We have had many books on southern slavery, some good, some bad, but never one quite like this. Good, bad, or indifferent, the others have usually been shaped by hereditary predispositions toward guilt or indignation, defensiveness, or reproachfulness. Anglo-American or Afro-American, northern or southern, radical or conservative, historians of slavery have been predominantly Protestant and middle class. Those who were not have heretofore felt impelled to mount some psychological, sociological, or economic thesis and foster some revisionary reinterpretation.
The result is that we have had slavery history from many points of view and numerous interpretations, often ably done, but no rounded, holistic treatment free of traditional coercions. The nearest approach to that kind of history (for all the reservations it provokes) is Gilberto Freyre’s colorful picture of Brazilian slave society in The Masters and the Slaves and its sequel, The Mansions and the Shanties. And the closest approximation to Freyre’s work, for all its differences, is Eugene Genovese’s Roll, Jordan, Roll. Unencumbered by Anglo-Saxon reserve, Protestant inhibitions, middle-class commitments, or hereditary guilts and rancors, Genovese has done more than any other American historian to lift this tortured subject out of its culture-bound parochialism. As a Marxist, of course, he has his own point of view, but more of that later.
The rounded view Genovese presents is not that of a peculiar institution, but of an entire society—the largest, richest, and most powerful slave society of its time—as it shaped and was shaped by slavery. Far more than an economic relationship, slavery was indeed a way of life and a way of looking at life and the world. And the slavery of the South was not merely one of a score of slave systems of the New World, but a historically unique slave system. The South was part of the world the slaves made, and their world was molded by the South.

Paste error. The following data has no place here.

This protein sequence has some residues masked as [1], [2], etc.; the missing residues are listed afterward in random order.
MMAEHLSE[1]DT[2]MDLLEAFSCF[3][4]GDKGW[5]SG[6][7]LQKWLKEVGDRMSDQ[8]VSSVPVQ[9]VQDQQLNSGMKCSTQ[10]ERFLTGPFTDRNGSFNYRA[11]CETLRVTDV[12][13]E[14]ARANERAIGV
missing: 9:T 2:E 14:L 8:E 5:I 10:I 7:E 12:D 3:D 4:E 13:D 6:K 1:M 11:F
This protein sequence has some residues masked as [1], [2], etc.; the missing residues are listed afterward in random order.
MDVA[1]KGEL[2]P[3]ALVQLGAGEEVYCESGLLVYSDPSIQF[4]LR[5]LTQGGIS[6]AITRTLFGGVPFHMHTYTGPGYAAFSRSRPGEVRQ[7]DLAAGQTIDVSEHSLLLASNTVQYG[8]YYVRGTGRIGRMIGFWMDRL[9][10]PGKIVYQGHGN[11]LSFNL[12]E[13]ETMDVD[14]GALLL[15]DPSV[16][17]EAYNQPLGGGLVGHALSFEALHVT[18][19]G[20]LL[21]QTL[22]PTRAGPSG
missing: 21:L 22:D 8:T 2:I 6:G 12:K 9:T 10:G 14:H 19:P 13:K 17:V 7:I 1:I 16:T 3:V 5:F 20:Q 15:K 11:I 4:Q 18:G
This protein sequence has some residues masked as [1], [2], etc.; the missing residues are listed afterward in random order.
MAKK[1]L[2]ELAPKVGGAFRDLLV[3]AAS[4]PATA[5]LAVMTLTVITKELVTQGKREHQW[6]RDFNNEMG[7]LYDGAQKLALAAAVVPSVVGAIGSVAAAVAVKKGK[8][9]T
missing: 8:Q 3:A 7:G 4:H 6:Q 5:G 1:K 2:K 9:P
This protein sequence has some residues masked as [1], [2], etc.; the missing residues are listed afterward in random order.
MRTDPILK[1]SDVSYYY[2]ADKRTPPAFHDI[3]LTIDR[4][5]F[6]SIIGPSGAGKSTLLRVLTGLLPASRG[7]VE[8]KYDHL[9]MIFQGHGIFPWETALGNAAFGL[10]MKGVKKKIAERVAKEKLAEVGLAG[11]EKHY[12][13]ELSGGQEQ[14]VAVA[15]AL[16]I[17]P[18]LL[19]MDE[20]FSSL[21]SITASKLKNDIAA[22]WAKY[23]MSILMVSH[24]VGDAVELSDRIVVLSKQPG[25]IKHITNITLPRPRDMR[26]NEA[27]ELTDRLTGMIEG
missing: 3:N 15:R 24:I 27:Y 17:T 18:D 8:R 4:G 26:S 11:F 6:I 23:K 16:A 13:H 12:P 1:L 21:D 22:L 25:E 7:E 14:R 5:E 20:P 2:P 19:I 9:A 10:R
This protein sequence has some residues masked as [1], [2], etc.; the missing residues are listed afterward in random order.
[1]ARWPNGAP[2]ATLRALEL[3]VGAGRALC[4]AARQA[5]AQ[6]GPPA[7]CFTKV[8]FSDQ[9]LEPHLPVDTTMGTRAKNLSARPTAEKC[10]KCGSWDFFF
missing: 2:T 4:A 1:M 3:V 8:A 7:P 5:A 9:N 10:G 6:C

The slave South shared the paternalism of other societies, but it was a “unique kind of paternalist society,” and this paternalism is of central importance in Genovese’s reading of southern slavery and southern history. Paternalism, of course, can be selfishly motivated, and both cruel and tyrannical as well as kind and gentle. It was both a necessity of discipline and a justification of oppression. “It did encourage kindness and affection” on both sides, “but it simultaneously encouraged cruelty and hatred.” It was accepted by both masters and slaves, and by slaves far more readily than was slavery. “A fragile bridge across intolerable contradictions,” paternalism justified involuntary labor as a legitimate return for protection and care. It exacted reciprocal demands and expectations, mutual obligations, duties, responsibilities, and—of vital importance to the slaves—rights and an implicit recognition of the slaves’ humanity.
Paternalism was for the slaves, therefore, a weapon for defense and a potential weapon for liberation. It undermined the solidarity of its oppressed by linking individuals to oppressors, but “it protected both masters and slaves from the worst tendencies inherent in their …
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